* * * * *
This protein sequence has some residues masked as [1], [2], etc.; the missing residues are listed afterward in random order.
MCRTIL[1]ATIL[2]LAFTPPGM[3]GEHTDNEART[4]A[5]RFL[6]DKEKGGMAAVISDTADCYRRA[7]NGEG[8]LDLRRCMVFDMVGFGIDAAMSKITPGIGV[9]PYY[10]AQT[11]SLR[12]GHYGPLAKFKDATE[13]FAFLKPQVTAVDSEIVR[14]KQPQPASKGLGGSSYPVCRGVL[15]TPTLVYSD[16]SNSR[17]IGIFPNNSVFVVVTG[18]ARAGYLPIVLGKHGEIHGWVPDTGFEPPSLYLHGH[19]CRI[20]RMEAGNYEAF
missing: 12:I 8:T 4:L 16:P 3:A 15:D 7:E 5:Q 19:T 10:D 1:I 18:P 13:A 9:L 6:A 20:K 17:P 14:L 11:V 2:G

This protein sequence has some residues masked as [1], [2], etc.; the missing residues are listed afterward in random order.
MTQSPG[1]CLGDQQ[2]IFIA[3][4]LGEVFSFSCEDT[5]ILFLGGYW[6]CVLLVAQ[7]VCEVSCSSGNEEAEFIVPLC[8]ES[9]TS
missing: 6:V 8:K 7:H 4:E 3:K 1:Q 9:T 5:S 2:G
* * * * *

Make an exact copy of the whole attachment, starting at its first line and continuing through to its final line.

This protein sequence has some residues masked as [1], [2], etc.; the missing residues are listed afterward in random order.
MCRTIL[1]ATIL[2]LAFTPPGM[3]GEHTDNEART[4]A[5]RFL[6]DKEKGGMAAVISDTADCYRRA[7]NGEG[8]LDLRRCMVFDMVGFGIDAAMSKITPGIGV[9]PYY[10]AQT[11]SLR[12]GHYGPLAKFKDATE[13]FAFLKPQVTAVDSEIVR[14]KQPQPASKGLGGSSYPVCRGVL[15]TPTLVYSD[16]SNSR[17]IGIFPNNSVFVVVTG[18]ARAGYLPIVLGKHGEIHGWVPDTGFEPPSLYLHGH[19]CRI[20]RMEAGNYEAF
missing: 12:I 8:T 4:L 16:P 3:A 15:D 7:E 5:Q 19:T 10:D 1:I 18:P 13:A 9:L 6:A 20:K 17:P 14:L 11:V 2:G

This protein sequence has some residues masked as [1], [2], etc.; the missing residues are listed afterward in random order.
MTQSPG[1]CLGDQQ[2]IFIA[3][4]LGEVFSFSCEDT[5]ILFLGGYW[6]CVLLVAQ[7]VCEVSCSSGNEEAEFIVPLC[8]ES[9]TS
missing: 6:V 8:K 7:H 4:E 3:K 1:Q 9:T 5:S 2:G